Why Marketing Automation Fails (And What To Do About It)

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Marketing automation is the silver bullet. It will save your failing marketing program and “auto-magically” turn visitors into leads, and leads into customers.

Or will it?

Between 10 and 20 billion dollars are spent annually on email marketing and marketing automation tools. It seems B2B marketers have bought in with the intention to leverage technology, because they have the budget to support it.

But Marketing Automation Platforms (MAPs) don’t always yield the returns expected by the c-suite. Setting up a MAP can be a huge drain on resources – including people, time, money – and a poor return on your investment is a major problem.

At Uberflip we use marketing automation, integrate with several MAPs, and talk to B2B marketers regularly. This has given us valuable insight into the struggles they face to prove that these platforms are worth the dollars.

Based on that, I’ve isolated two main issues that lie at the root of the problem. First, lack of (targeted) content. And second, a weak or non-existent process between marketing and sales.

Lack of Content or Poorly Targeted Content

Forget coffee. Content is for closers. From creating awareness at the top of the funnel to leveraging content for sales enablement, your MAP simply won’t work without enough of the right kind of content.

In fact, this is the #1 reason marketing automation fails. Quality content is what encourages prospects through the buyer journey. Without it, your marketing automation tools are useless. What would you send to people via email? How would you communicate the value of your product or service so that customers are sold on it – even before they talk to your sales team?

Despite this, the common knee-jerk reaction to crank out more content isn’t enough. Content must be relevant and targeted towards each segment of your database. Resist the urge to send everything to everyone, no matter how good you think the content might be.

Take the time to properly segment your audience based on their interests, behaviors and other relevant factors to make communication as impactful as possible. Combining a targeted lead list with the right content will get results. Not only are people going to be more engaged with your company, you also begin to develop a feedback loop.

Sending the right content to your ideal customer helps you determine what kind of content moves them down the funnel. These insights can fuel your content creation strategy and provide feedback for your sales team.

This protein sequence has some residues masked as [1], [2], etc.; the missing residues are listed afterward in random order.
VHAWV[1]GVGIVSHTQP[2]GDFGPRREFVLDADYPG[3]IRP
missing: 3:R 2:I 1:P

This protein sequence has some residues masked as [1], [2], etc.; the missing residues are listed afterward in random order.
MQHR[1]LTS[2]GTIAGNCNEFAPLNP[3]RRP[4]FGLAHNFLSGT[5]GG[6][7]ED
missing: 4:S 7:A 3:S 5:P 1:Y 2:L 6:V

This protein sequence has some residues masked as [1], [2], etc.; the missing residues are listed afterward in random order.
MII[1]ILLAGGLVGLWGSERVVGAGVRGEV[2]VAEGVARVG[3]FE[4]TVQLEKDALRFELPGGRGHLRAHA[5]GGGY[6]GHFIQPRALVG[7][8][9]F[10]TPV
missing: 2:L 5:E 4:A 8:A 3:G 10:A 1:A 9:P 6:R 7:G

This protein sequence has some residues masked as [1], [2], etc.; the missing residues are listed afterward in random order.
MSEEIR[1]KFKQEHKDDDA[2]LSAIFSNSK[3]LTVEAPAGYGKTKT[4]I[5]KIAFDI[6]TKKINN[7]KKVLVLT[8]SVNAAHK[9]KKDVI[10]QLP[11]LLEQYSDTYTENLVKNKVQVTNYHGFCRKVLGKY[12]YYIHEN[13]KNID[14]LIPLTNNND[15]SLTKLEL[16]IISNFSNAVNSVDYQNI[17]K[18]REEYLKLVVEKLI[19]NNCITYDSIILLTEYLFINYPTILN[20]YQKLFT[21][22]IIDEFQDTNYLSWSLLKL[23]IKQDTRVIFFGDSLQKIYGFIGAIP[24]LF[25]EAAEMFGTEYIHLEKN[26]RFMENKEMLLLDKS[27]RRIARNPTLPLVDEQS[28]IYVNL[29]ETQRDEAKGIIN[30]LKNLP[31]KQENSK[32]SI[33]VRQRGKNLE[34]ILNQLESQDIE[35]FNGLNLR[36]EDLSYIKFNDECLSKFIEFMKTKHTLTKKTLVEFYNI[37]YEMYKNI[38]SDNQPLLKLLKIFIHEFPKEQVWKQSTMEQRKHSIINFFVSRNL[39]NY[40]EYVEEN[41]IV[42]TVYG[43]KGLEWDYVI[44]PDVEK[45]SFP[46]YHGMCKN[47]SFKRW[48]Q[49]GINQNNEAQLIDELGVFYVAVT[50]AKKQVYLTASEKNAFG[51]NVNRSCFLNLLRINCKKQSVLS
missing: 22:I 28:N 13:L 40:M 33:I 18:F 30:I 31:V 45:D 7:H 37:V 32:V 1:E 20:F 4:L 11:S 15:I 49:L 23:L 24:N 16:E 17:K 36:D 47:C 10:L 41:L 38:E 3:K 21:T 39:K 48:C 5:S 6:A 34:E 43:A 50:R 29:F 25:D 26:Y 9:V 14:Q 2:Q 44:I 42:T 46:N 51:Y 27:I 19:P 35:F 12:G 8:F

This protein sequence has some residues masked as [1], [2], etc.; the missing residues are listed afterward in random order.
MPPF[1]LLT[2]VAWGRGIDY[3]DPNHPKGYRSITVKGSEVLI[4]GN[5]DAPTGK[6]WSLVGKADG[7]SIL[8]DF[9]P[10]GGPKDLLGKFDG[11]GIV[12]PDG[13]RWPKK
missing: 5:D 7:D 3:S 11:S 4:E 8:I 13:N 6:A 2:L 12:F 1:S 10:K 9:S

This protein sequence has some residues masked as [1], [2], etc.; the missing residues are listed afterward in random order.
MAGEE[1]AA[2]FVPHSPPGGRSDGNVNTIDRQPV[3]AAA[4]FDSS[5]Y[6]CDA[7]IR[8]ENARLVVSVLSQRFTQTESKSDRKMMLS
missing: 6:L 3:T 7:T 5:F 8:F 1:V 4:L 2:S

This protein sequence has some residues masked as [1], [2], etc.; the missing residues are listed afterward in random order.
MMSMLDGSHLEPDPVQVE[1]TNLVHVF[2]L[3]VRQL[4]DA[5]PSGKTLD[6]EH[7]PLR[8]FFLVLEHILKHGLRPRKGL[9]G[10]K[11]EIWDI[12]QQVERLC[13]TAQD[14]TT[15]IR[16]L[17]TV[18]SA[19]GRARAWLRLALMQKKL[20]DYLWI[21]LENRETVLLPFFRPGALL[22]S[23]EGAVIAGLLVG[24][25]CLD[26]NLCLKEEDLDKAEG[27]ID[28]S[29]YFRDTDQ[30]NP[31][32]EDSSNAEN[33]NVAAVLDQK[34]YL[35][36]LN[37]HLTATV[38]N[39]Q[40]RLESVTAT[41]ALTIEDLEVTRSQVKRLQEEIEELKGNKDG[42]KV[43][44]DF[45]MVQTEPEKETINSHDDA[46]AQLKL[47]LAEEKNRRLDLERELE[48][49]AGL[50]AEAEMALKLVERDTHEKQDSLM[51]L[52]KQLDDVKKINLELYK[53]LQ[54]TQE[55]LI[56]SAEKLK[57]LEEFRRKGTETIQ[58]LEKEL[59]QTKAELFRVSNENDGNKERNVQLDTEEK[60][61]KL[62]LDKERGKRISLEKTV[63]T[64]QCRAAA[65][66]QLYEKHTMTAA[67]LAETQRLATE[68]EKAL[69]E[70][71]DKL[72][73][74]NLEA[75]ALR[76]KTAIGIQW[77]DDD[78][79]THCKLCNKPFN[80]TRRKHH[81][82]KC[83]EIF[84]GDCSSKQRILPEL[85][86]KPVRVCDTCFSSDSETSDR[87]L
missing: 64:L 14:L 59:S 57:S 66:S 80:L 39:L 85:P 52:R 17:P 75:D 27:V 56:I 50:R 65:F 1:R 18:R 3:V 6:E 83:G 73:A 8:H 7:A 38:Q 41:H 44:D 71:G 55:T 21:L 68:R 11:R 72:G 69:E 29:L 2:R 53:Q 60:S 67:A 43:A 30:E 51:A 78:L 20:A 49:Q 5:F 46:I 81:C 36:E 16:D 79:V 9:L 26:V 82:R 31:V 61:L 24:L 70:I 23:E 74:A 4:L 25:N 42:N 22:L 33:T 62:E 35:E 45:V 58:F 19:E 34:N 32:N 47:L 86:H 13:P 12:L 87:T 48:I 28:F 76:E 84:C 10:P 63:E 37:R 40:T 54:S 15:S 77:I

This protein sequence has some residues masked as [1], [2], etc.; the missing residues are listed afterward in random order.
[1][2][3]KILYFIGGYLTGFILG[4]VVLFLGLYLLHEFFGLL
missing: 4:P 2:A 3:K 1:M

No Process Between Marketing & Sales
Using a marketing automation tool without a defined process is like driving a car without wheels. You’ll get nowhere fast. According to a recent report by SiriusDecisions, companies using a MAP with a weak or non-existent process see a smaller return on their investment. And in some cases, they may even see a negative return.

Bottom line: people, skills and processes have to come first. Only then should you consider implementing the right technology to support, enhance, and simplify the processes you’ve already put in place.

Defining a Lead Management process is at the heart of the matter. There are many approaches you can take which will vary depending on your internal structure and business model. A good place to start is by talking to your sales team.

Define the sales funnel from lead generation through to customer adoption. Understand (and document) what a lead means at each stage. For example, when is a lead considered to be Marketing Qualified and what criteria should they meet before becoming a Sales Qualified Lead (SQL)?

Once you’ve defined each step within your funnel, consider how this process will flow between marketing and sales. Again, this will vary depending on your organization. The idea is to thread the moving pieces together so you can install the right processes and the right technological ecosystem. Here’s what you need to consider:

  1. A process for various lead gen channels. For example, our process for nurturing leads from a webinar is different from nurturing prospects who create a free trial.
  2. A process for nurturing leads as soon as they show interest. Lay the foundation for growth over time, ensuring a steady stream of leads that can be converted to customers over time.
  3. A way to funnel “hot” leads directly to the sales team. This is where a well-optimized lead scoring formula becomes invaluable. For example, at Uberflip, when a lead hits a predefined score, a task is created in Salesforce so sales can follow up immediately.
  4. A process for the sales team to “kick-back” leads that were considered SQLs but, for whatever reason, may not be ready to buy yet. In this case, they may simply need more nurturing that is outside the scope of what the sales team should be focused on.
  5. Ensure you have an integrated technology stack to make the implementation of the above processes easy. This means that your MAP should integrate with your CRM, your content marketing software and, if you’re a SaaS company, maybe even with your application.

Like anything else, the concept of “garbage in, garbage out” also applies to marketing automation. No matter how good your marketing automation platform might be, it’s only as good as the people working on it, the skills they bring, and the processes you define.

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